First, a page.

why did i watch this movie?

This intro doesn’t mention a “phone booth,” but the poster does. Details below!

should you watch this movie?

The fact that is even a possibility says too much about this modern world.

highlight and low point

A “phone booth” was a “box-like kiosk containing a public payphone.” A “public payphone” was – I am not making this up – a coin-operated telephone that stood alone in public spaces, so people could use them to make calls.

In this movie, a “phone booth” is erected in a cemetery for some damn fool reason, and it is claimed that this device allows Abanaki’s Indian spirit to inhabit a terrible English actress, but she never uses the structure until far too late for this to have occurred.

Any claim that reincarnation is involved in this picture is spurious at best.

rating from outer space: F

The Texas Chain Saw Massacre (1974)

directed by tobe hooper
vortex, inc.

To paraphrase Chuck Eddy on Motörhead, “If you don’t know by now, you’re sure as hell not going to learn from me.” That’s more or less how I feel about this devastating picture, which retains its deeply unsettling effect with every viewing. No, it’ll never be the way it was the first time, when it felt the way a nightmare does – everything confounding, elements changing without rhythm or reason, with no apparent end to the confusion and tension – but it doesn’t need to be. This movie still gets my vote for terror champion of all time. Tobe Hooper never came close to matching it, but you don’t catch lightning in a bottle more than once.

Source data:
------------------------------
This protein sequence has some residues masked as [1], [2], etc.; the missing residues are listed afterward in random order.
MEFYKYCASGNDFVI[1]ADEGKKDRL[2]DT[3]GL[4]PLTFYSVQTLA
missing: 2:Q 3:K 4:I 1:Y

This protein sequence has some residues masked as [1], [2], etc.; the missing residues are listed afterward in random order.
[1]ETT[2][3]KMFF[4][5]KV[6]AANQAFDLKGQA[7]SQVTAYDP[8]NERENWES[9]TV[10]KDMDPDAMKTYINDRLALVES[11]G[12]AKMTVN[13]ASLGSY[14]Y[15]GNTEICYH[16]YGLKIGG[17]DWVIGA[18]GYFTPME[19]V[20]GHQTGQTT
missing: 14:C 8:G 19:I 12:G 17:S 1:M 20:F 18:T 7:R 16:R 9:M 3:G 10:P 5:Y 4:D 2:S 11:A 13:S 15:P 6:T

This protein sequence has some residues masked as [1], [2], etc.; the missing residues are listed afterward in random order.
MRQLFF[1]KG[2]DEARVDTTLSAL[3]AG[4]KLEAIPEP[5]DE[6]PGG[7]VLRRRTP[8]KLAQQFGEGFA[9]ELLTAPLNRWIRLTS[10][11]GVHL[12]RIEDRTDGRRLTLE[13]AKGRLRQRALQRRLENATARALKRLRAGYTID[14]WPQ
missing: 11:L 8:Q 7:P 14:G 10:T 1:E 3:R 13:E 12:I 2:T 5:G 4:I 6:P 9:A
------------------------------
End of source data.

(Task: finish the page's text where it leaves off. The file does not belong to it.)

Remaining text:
why did i watch this movie?

It’s a personal favorite, but this time I watched it because Johnny Ramone ranks it third on his list. Only third, John? (Johnny also thought that “loud guitars” were what made the Ramones great, so … )

should you watch this movie?

Of course, but again, I’m a bit biased. Not only is this the pinnacle of horror in my opinion, it’s also one of my three favorite movies of any sort. (Trivia! The other two are Fargo and Repo Man.)

highlight and low point

The moment when film audiences first meet Leatherface is one of the greatest moments in scare cinema, and Sally and Pam variously exploring different rooms of the house are highly disturbing moments, but the scene that begins as Sally seeks refuge in Drayton’s gas station barbecue outpost does it for me every time. Some of the vaguely suggested parallels between the teens and the family of killers are never explored, and Sally escaping the remote farmhouse twice in the same manner might be a bit questionable (although the first time is astonishing).

rating from outer space: A+

Silent Night, Bloody Night aka Night of the Dark Full Moon aka Death House aka Deathouse (1972)

directed by theodore gershuny
cannon films/jeffrey konvitz productions/armor films inc.

Mainly filmed in 1970 but not finished or released until 1972, this poorly constructed, many-titled movie shows the strain of its uncertain, prolonged creation. The editing is particularly touch-and-go, as scenes hopscotch abruptly. Plus, early on, plentiful stills and freeze-frame shots dominate, sorta like in a Ken Burns documentary. Eventually the production commences with typical cinematic techniques and practices, but at a critical later juncture turns sepia tone, and subsequently seems to attempt an approach on German Expressionist territory. These latter changes are in service of flashbacks explaining the story, because someone must have realize it wasn’t coherent. Despite that, one of the characters still has to drop more knowledge on the audience more or less out of the blue. The opening and closing scenes appear to have been shot separately from the rest of the picture and appended later, and although their narration also is meant to help tie things together, it doesn’t.